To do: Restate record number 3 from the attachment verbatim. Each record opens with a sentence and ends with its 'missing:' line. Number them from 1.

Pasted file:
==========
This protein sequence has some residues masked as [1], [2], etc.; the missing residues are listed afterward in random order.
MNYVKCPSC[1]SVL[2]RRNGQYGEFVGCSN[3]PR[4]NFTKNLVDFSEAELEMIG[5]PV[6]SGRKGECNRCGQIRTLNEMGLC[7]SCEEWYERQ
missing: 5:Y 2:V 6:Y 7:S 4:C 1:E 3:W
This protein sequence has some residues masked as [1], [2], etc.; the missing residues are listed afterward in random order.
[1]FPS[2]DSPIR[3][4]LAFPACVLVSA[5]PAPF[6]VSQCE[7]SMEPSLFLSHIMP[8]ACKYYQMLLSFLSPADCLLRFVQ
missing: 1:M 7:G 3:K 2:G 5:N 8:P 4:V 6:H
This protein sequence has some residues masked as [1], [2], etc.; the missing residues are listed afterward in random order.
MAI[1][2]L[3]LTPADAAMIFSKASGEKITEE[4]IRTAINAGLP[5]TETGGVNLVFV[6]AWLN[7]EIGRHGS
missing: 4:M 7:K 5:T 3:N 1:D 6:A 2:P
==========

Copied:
This protein sequence has some residues masked as [1], [2], etc.; the missing residues are listed afterward in random order.
MAI[1][2]L[3]LTPADAAMIFSKASGEKITEE[4]IRTAINAGLP[5]TETGGVNLVFV[6]AWLN[7]EIGRHGS
missing: 4:M 7:K 5:T 3:N 1:D 6:A 2:P